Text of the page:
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We have a board built in the thousands, and several have (apparently) short-circuited a plated through hole (PTH) to an adjacent pour (see photo, note the other thermal damage is probably due to thermal conduction of via internal trace running to the PTH).

The PTH to pour clearance is 7mil, and the PCB manufacturer and assembler is big name CM!

Any ideas about possible causes or lines of inquiry to pursue?

---followups

  • This problem has occured in ~0.05% percent of the builds.
  • the damaged PTH is where the short is suspected to an INTERNAL pour.
  • I had assumed that 100% of these PCBs were electrically tested. perhaps I should not assume.
  • the applied signals are from a <50V battery which is rated for ~20A, but if we assume ~3kv / mil dielectric withstand we are nowhere near a breakdown even with some voltage ringing given our 7mil clearance.
  • Failures are found during sub assembly testing in a pretty organized / clean facility, and occurs upon connection of power, not during use.

enter image description here

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    \$\begingroup\$ You are going to have to be more specific. What are the input voltages for example. Where are the cables connected. \$\endgroup\$ – user94729 Oct 10 '18 at 5:50
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    \$\begingroup\$ Inspect one that has the short and didn't burn yet. Also, why doesn't the production testing check for it? \$\endgroup\$ – PlasmaHH Oct 10 '18 at 6:48
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    \$\begingroup\$ Which PTH is the one that's supposedly shorted to the pour? The undamaged one on the right-hand side has thermal reliefs, suggesting it is supposed to be connected to the pour. Same with the one at the top right. \$\endgroup\$ – DerStrom8 Oct 10 '18 at 10:32
  • \$\begingroup\$ if it is a PCB issue: how about showing as a board that's not burnt as well? How many layers? board file / Gerbers, or at least an extract of it around the trouble area? Given the damage, it must be a pretty solid connection, we should be able to see something. BUT it might not be the PCB: I have encountered a similar issue once, in my case, it was caused by too much solder shunting two pins of a connector between the board and the connector body, nothing to do with PCB fab. \$\endgroup\$ – MAB Oct 10 '18 at 17:11
  • \$\begingroup\$ also 0.05% is 1 in 2,000 - how many faulty boards have you actually found? If the fault is easy to find during sub-assembly testing, is it worth remediating? \$\endgroup\$ – MAB Oct 10 '18 at 17:15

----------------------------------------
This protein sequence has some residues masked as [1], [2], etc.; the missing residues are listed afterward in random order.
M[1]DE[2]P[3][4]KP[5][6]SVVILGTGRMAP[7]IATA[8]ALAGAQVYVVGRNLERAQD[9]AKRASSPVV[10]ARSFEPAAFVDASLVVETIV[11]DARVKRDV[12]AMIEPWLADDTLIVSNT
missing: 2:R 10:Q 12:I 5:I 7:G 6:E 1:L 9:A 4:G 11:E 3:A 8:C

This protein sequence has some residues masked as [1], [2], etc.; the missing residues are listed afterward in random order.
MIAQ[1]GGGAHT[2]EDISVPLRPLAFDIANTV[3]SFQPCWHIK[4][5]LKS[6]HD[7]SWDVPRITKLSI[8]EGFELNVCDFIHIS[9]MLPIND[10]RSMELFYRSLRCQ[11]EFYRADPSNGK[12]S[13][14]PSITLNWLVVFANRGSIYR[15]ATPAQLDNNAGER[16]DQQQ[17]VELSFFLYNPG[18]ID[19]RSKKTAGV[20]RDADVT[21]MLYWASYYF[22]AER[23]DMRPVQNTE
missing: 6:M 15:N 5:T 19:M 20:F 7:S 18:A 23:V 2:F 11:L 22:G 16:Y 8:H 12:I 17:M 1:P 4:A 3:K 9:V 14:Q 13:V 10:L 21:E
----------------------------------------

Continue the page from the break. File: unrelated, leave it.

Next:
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On such wide question I can only give research questions.

  1. Validate if the board layout is correct.

    • Check if the continuous voltage present provides enough clearance and creepage.
    • Check for any surges or spikes, the re-validate the the board design.
    • Check for current rating and track/via within normal conditions.
    • Check for current ratings in abnormal conditions. (add fuses is necessary)
  2. Validate the Assembly is correct.

    • Are there lots of tiny solder balls after soldering? Improve reflow/solder process.
    • Is there manual soldering used? Too hot, too much, leftover flux of bad kind?
  3. I can't see if there used to be a component where the board has vanished, what if this component is abnormal or is used incorrectly?

  4. Is the operating environment clean (pollution degree) and how is moisture?

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There could be registration error in the soldermask, exposing part of the outer pour. Then solder from the positive terminal could bridge to it.

Do you have evidence pointing to an short with an inner-layer pour rather than the outer layer?

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I had assumed that 100% of these PCBs were electrically tested. perhaps I should not assume.

Even if they were electrically tested it was probablly at a relatively low voltage and before soldering.

The PTH to pour clearance is 7mil

If the clearance is directly from the hole to the pour (and not from a pad surrounding the hole to the pour) you should be aware that the specified hole sizes in PCBs are finished hole size, the size of a drill hole and hence the outside of the plating cylinder will be larger.

Personally I would back off the clearance for pours, I understand sometimes things get tight but using your minimum clearance everywhere seems to be just asking for trouble.

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